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Leibniz’s Mill

Leibniz’s Mill

A Challenge to Materialism

Charles Landesman

The title of this book, Leibniz’s Mill, is taken from Leibniz’s famous metaphor in support of a dualism between the mind, or self, and the body. Given that Descartes constructed the most famous defense of mind/body dualism, the first chapter is a basic exposition and defense of Descartes’ arguments, as well as Leibniz’s supporting argument. Charles Landesman’s basic claim, argued with clarity and philosophical precision, is that dualism is to be preferred to materialism; namely, the self is not reducible to the body, mental processes are not reducible to brain processes, and the idea that the self is a mental substance constitutes the best understanding of all the facts of mental life.

Landesman takes up the central philosophical topics on the nature of the self and the mind in arguing that dualism is a defensible position, even if our mental life is dependent in some respects on the body. Dependency is not the same as identity. Nor should one deny that many bodily events are dependent upon states of mind. He examines our knowledge of other minds, the mind’s knowledge of itself, and Descartes’ famous argument “I think, therefore I am”; efforts by philosophers such as Hume, Nietzsche, William James, Whitehead, Wittgenstein, and Heidegger to deny the reality of a substantial ego; the mind’s way of knowing of the physical world, with its “great deception of sense”; and finally, the teleological structure of human action and the problem of free will. Landesman argues that the dualism of mind and body is perfectly compatible with modern science and that, contrary to the claims of many philosophers, there is no reason to hold that science presupposes a naturalistic or materialistic framework.

“Charles Landesman writes effortlessly, conveying to readers a rich alternative to today’s mainline forms of materialism. This is a book that is comparable to Richard Rorty’s Philosophy and the Mirror of Nature or Roderick M. Chisholm’s Person and Object: A Metaphysical Study. Like the former, it is historical and substantial, like the latter it is unapologetic in advancing with clear arguments an under-represented position.” — Charles Taliaferro, St. Olaf College

ISBN: 978-0-268-03411-5
192 pages
Publication Year: 2011

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Charles Landesman is professor emeritus of philosophy at Hunter College and the philosophy program at the Graduate School of the City University of New York. He is the author and editor of eleven books.

“While philosophers at times have supposed that certain questions had been settled once for all, it turns out that the supposedly doomed alternative views reappear in new versions and with new rationales. ‘The life of philosophy consists not of frequent funerals for dead theories, but of happy celebrations of recoveries from illness.’ In the light of this, we can understand how Landesman’s book constitutes a challenge to materialism. It does this, not by offering conclusive refutations or conclusive proofs, but by presenting a coherent, well-developed view that represents a viable alternative to the prevailing materialism. So regarded, his effort must be judged a success.” — Philosophical Reviews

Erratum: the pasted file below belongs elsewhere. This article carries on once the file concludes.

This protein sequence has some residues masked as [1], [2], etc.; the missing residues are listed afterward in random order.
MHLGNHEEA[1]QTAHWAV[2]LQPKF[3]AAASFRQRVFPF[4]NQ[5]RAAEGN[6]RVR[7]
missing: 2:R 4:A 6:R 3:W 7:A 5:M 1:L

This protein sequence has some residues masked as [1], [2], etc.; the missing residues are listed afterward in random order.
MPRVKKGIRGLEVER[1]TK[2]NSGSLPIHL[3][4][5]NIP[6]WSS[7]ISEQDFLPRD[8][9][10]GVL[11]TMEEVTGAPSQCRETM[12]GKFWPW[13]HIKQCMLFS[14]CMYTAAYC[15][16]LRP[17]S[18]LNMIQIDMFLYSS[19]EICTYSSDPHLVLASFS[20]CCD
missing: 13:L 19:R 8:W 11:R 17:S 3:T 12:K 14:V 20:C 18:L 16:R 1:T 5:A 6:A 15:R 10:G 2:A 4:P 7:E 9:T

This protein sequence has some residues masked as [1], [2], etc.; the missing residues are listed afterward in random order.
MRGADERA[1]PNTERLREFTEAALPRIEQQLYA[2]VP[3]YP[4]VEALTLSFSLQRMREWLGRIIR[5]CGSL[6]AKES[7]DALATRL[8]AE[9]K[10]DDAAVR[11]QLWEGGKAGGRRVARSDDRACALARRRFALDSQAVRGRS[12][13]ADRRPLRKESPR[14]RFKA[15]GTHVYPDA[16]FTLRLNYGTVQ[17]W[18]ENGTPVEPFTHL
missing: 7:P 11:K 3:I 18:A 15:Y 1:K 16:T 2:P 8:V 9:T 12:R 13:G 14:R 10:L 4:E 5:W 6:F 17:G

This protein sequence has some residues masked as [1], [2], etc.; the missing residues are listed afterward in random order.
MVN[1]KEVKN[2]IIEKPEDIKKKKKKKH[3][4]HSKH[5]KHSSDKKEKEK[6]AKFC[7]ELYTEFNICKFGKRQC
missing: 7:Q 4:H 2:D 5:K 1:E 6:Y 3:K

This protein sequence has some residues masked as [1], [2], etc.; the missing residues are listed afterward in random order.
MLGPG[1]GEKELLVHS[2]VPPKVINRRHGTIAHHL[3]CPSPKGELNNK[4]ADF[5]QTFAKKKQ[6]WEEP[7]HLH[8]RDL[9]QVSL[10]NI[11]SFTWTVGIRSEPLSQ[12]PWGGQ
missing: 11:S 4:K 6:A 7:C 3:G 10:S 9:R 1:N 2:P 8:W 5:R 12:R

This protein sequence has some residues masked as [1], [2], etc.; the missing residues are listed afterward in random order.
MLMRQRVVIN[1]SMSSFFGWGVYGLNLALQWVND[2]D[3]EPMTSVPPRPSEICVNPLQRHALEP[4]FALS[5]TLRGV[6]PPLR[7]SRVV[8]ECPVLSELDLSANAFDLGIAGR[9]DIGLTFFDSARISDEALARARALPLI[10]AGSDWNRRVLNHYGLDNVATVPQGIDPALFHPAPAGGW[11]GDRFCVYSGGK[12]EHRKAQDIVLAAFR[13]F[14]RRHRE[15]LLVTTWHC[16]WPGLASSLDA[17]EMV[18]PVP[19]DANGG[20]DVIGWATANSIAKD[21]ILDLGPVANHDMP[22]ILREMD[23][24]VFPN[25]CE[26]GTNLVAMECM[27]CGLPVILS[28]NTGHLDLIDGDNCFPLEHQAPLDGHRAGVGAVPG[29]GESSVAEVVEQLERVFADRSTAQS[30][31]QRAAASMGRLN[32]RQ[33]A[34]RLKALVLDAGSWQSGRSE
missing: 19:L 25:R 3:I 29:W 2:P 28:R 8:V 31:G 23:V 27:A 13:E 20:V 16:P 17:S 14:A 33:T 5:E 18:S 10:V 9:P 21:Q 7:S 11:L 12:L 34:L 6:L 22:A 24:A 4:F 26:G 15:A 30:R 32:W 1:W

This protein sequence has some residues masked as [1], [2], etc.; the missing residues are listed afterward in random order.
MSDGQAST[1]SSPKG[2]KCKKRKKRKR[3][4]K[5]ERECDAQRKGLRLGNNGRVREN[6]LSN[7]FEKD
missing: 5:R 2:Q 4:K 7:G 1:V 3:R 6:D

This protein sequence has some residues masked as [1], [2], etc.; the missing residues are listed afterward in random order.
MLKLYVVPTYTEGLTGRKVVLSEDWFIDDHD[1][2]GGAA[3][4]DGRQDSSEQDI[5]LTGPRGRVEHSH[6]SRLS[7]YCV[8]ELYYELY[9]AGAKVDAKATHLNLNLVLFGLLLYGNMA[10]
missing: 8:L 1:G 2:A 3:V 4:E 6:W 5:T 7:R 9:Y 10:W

“Throughout this volume, Landesman argues against a philosophical/scientific model of materialistic reduction wherein physical aspects control mental activity. . . . While the book makes connections to thinkers ranging from the ancient Greeks to contemporary neurophilosophers, the text remains readable and engaging throughout.” — Choice

“Landesman’s recovery of early modern philosophical insights is not only methodological, but also substantive; his conclusion regarding materialism is that is does not stand up to fair and rigorous philosophical reflection for reasons that were quite apparent to the great philosophers of the seventeenth century, primarily Descartes, Leibniz, and Locke.” — American Catholic Philosophical Quarterly

“Landesman has no announced interest in God, theology, or grand metaphysical designs in Leibniz’s Mill, but is very interested in the philosophy of mind and its relation to science generally. He believes that a clear dualism between mind and body is not only preferable to materialism, but is quite compatible with modern science, which he believes is less precise and authoritative when presupposing materialistic presuppositions.” — Journal of Interdisciplinary Studies